Embarking on what Todd describes as a “deep and highly systematic search” the firm hired consultants to identify managers meeting the right requirements in the systematic arena. As Lueck adds: “We explicitly realised that we had to bring in some external skills where we might not have all of the expertise in house.”

The first real action in Aspect’s diversification strategy took place in 2014 when a team was recruited from London-based Capula Investment Management, where they had developed a short-term trading programme. This was leveraged onto Aspect’s systems, integrated where appropriate, and became the Tactical Opportunities strategy, launched in 2015.

In 2016, a systematic global macro team was recruited. That team also ran a dynamic currency overlay strategy, effectively adding two additional strings to Aspect’s bow. Further additions included quant equity and volatility options trading.

Lueck comments: “Over the last 22-23 years, we have built a very strong culture, a very strong set of values. Making sure that any individual team or business we brought into the company shared those values actually was very important to us.” 

Aspect has stuck to its knitting, avoiding any temptation to stray into the discretionary area: “Our expertise, our experience, our track record is in the systematic area; that is an area we understand well,” as Todd puts it.

Broadening the number of strategies has also added depth to Aspect’s research capabilities. The research team of about 30 is run on a ‘hub and spoke’ basis, with a central core of expertise holding responsibility for building underling models and techniques, and ‘spokes’ for each individual team.

“What’s been interesting is getting new DNA in the building,” Lueck says, as shorter-term focused research seeking more transient imbalances, including using alternative data sources, has developed to complement established trend-following research identifying more persistent behavioural factors.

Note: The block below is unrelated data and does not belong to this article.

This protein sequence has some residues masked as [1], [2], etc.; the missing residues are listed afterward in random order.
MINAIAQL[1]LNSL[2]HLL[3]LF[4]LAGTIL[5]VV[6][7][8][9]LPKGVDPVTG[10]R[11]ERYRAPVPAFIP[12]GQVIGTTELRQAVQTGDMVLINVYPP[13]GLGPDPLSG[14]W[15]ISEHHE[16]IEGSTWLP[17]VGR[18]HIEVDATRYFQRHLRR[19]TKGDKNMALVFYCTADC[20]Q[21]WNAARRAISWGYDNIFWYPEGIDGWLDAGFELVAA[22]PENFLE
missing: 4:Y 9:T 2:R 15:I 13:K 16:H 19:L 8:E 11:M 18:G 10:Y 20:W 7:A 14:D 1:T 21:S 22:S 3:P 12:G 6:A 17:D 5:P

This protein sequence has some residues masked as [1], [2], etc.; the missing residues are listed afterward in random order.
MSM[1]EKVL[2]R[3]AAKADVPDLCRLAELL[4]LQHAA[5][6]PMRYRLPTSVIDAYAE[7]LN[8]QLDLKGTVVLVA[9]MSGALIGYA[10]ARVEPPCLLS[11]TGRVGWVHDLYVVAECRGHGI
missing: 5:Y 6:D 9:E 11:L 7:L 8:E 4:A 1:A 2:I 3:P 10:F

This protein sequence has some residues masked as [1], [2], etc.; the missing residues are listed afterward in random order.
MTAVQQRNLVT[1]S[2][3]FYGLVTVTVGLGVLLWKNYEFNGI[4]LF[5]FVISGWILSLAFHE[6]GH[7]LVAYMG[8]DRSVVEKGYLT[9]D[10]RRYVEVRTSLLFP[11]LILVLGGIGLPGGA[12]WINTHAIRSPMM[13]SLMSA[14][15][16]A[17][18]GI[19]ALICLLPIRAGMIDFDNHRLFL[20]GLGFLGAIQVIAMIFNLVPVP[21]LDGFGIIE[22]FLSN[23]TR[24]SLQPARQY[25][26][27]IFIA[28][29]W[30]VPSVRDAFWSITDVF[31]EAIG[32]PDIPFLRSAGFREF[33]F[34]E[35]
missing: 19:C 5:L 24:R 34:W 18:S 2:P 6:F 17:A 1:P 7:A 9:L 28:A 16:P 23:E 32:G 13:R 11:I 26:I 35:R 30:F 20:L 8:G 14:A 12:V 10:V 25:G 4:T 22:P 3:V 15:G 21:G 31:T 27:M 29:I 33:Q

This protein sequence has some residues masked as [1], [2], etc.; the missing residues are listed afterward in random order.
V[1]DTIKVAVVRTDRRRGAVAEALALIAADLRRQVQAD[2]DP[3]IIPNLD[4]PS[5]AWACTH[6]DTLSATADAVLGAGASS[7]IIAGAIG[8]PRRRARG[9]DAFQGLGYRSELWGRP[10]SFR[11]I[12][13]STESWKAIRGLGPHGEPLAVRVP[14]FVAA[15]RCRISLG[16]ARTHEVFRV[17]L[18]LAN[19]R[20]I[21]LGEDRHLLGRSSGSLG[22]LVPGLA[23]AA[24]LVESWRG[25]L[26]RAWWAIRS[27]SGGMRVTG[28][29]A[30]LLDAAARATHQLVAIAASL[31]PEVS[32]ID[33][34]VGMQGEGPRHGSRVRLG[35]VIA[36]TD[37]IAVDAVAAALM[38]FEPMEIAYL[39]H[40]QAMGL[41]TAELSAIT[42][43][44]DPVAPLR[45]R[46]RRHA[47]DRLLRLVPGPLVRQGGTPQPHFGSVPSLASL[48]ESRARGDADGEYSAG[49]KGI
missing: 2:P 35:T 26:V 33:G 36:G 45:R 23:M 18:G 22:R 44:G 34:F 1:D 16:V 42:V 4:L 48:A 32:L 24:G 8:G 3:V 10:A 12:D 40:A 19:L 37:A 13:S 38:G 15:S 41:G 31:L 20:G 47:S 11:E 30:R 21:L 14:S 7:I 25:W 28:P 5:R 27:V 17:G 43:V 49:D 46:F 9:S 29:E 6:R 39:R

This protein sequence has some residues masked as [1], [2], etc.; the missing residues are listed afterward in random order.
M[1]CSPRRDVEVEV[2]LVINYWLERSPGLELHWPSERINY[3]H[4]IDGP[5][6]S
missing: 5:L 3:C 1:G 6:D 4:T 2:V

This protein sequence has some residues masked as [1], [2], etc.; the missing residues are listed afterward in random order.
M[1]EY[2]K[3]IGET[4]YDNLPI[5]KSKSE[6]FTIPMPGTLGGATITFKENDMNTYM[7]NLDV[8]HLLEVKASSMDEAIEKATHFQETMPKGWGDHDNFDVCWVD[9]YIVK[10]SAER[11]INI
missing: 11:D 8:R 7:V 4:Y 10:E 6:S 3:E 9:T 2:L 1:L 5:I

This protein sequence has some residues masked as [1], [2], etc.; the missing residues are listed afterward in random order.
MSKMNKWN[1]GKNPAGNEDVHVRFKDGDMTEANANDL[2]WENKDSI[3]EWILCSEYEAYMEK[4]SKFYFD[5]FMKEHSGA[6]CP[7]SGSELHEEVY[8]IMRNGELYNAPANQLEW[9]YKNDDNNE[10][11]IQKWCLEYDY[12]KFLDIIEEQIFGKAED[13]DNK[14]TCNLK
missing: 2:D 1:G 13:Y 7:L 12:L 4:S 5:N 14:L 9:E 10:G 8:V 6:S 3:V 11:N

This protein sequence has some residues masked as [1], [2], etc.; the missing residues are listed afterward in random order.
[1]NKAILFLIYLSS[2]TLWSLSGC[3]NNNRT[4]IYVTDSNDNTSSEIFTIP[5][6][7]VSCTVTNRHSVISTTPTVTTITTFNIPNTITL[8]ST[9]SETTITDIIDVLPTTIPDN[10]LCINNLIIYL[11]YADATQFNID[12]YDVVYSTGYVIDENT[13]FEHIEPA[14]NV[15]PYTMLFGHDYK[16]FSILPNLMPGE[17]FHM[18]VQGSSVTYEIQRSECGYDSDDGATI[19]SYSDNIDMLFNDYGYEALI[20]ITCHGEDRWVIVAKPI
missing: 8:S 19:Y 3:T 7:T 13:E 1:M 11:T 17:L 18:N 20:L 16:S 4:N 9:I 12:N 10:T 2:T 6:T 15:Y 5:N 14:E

“Whereas our trend-following models are all somewhere between a one to three-month timescale, the systematic global macro team are looking slightly shorter term and more like a couple of weeks to six weeks with an average holding period of about a month.

Growing the research team has led to the challenge of creating something worth more than the sum of its parts. Lueck says: “As you bring in these new DNA groups and get them to work nicely together, what we haven’t done is build a siloed group of researchers who never talk to each other.

“We give them the space to retain their intellectual identity. But they all talk, so when one group, like the systematic global macro group, finds a new data series, they’ll talk to the other teams. That is where you get leverage of different people’s skill sets.”

Does Aspect’s diversification strategy have an end in sight? “We are very comfortable with the range of programmes we have, the major capabilities we’ve built,” Todd says, batting off questions about succession planning. “Right now we are not looking to actually add any further capabilities. In due course, might we? Yes, absolutely.

“Near-term focus is doing everything we possibly can to generate competitive track records in each of the underlying capabilities.”